Applying concealer the makeup artist way

Ella-Bache-Nutridermologie-LAB-Correcteur-Magistral-Pure-Focus-19.3-abloomnova.net_-1600x1066 Applying concealer the makeup artist way

There’s a lot of myths surrounding the application of concealer when you’re desperately trying to cover up spots and blemishes.

When do you apply it? How much do you apply? How do you make it stay put all day?

We answer, thanks to Glamour, some of these questions here.

  1. Apply AFTER foundation (at least most of the time)

You might well be used to applying concealer before your makeup, but the key is to apply after you’ve done your base. Dab a thin layer of foundation on the areas that need it most.

By minimising spots (and surprisingly fully hiding some of them), this reduces the amount of concealer you end up needing to apply. That means a more natural finish in the end—plus less overall makeup on days you want to feel fresh-faced.

Only recommend using concealer before foundation when you have a lot of blemishes to cover and you need to use tons of thick, correcting concealer for coverage. Then you can lightly stipple or dab foundation on top of the concealer for extra coverage and blending.»

  1. Relying On Your Fingers Alone

Fingers: They’re so handy and never require brush cleaner. And using them to apply concealer can work just fine. In fact, when it comes to the delicate skin under your eyes, the warmth of a finger can help warm makeup so it blends on more easily and seamlessly. But we all know expert blending is where the makeup magic really happens. In the case of dark circles, that involves going in with a dampened makeup sponge after you’ve dabbed on concealer, to smooth every last crease and edge and truly look like you’ve achieved more than eight hours sleep. This will also pick up any excess concealer, which is what can turn cakey as the day goes on.

And for blemishes and dark spots, fingers really aren’t the best concealing tool. You need something much more targeted to avoid creating an obvious halo of makeup around the area—a brush with a stiff, pointed tip. This will let you deposit a tiny bit of concealer in the center of the spot, then almost microscopically stipple-blend it outward until any redness or darkness has been blended away.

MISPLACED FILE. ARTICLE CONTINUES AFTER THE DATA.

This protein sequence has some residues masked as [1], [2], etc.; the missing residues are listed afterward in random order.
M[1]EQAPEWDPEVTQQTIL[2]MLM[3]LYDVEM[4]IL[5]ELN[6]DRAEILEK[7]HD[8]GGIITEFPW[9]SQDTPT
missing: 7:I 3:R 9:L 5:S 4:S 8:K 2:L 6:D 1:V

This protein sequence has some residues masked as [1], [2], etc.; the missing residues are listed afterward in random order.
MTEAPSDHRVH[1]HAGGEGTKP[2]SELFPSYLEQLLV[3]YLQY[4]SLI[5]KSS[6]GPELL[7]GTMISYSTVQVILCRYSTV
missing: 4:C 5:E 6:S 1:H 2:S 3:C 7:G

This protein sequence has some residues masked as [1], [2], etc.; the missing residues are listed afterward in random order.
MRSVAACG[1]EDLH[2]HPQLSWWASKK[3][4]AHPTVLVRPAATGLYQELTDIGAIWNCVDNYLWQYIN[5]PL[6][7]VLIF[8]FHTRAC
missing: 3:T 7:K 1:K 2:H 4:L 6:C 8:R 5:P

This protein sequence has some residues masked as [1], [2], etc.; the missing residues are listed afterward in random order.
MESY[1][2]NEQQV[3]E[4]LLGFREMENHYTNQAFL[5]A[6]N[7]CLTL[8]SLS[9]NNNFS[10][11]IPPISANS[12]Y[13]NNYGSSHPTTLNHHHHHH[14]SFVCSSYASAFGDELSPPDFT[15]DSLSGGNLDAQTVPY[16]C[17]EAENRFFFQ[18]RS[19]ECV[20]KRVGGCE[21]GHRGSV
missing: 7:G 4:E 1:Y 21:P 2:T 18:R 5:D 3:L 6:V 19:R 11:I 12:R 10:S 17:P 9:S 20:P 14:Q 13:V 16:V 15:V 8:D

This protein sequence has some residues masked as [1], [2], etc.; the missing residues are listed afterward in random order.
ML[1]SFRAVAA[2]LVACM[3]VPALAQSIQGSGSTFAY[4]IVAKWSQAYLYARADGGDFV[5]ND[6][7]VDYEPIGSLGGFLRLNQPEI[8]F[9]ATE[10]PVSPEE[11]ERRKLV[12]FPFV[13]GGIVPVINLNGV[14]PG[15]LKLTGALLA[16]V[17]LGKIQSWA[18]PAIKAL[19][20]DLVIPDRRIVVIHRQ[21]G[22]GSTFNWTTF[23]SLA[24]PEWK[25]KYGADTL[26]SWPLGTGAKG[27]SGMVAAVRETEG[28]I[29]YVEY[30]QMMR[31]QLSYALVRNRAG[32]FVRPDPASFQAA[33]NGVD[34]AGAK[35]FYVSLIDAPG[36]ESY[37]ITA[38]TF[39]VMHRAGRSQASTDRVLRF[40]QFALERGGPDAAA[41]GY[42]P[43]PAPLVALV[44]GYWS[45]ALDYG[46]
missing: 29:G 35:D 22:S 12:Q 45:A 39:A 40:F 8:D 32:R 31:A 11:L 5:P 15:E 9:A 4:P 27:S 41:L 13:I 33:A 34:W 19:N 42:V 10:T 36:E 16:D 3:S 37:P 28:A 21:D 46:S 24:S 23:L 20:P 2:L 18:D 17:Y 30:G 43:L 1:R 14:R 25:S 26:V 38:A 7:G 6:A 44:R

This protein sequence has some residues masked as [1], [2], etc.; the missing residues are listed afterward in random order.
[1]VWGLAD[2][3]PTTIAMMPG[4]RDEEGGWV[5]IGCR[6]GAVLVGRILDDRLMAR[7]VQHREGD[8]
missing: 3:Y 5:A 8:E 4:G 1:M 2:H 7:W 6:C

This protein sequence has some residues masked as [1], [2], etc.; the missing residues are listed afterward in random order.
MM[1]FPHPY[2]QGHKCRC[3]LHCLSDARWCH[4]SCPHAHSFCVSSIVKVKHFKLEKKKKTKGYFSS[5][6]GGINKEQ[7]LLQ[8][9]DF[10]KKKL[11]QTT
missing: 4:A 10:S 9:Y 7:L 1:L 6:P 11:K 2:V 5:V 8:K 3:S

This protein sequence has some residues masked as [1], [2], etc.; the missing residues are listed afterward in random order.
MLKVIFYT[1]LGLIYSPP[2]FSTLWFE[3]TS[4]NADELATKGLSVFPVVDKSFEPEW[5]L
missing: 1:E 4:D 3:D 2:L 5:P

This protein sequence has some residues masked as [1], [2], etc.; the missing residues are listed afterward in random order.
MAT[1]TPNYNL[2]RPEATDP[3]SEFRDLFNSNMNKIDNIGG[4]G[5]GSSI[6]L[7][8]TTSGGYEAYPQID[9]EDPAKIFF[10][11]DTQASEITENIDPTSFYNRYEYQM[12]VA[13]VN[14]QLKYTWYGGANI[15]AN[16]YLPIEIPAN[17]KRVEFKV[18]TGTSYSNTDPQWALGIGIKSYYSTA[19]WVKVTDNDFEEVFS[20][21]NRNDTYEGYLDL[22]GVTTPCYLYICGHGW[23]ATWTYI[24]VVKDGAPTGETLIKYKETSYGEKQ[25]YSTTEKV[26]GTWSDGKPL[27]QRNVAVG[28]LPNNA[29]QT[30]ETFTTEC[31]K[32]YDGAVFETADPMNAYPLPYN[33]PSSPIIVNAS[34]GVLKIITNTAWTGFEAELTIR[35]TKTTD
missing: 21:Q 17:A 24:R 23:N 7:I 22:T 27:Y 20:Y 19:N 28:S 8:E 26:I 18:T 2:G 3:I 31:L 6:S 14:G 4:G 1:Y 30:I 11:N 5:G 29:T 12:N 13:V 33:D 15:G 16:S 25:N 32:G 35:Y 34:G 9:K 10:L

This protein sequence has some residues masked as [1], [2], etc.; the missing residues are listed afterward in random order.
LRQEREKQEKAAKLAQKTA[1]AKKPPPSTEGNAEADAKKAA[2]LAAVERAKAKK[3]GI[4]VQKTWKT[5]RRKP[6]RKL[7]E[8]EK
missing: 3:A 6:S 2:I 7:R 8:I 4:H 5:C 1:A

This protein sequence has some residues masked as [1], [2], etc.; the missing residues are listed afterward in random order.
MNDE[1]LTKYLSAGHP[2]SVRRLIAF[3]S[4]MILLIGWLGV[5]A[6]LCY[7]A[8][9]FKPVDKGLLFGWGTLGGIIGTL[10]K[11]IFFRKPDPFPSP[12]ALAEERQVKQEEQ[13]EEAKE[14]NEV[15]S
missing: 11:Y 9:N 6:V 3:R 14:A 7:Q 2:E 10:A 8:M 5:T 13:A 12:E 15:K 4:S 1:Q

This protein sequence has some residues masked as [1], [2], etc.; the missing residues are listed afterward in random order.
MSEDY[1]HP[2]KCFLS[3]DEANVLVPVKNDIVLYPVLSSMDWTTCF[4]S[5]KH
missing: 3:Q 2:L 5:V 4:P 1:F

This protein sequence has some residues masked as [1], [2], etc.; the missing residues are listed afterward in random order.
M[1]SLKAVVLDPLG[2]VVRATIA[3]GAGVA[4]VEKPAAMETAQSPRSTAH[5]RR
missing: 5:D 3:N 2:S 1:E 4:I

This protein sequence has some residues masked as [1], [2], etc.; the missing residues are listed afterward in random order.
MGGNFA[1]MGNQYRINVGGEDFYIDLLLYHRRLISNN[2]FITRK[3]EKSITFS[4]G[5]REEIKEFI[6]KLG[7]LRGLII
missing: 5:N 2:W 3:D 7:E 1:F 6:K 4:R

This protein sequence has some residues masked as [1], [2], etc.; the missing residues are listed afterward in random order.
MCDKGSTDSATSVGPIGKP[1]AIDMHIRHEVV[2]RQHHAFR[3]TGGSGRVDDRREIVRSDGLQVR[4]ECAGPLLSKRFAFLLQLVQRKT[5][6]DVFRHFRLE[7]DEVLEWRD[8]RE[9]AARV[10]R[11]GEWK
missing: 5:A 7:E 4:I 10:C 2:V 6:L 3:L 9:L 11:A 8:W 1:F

1. Set with Powder

As with everything pertaining to looking good, it’s all about layering. Sometimes even the most stay-put concealer needs a crucial final step: powder. It’s the best way to lock that color in place so it’s going nowhere. With newer pimples the skin can be taut, so setting concealer with powder is important so it won’t move. Once you start treating the pimple (and picking at it, because you never learn), you may want to skip this step. Some pimples can be drier—the skin around or on it, because it’s been treated with salicylic acid, so adding powder may make it look especially dry. In this case, less is more and you can skip the powder.

For a concealer that will give your complexion an almost Instagram-style filter, reach for Ella Bache Nutridermologie LAB Correcteur Magistral Pure Focus 19.3% — a concealer for blemished skin and localised imperfections which also corrects dry patches of skin.


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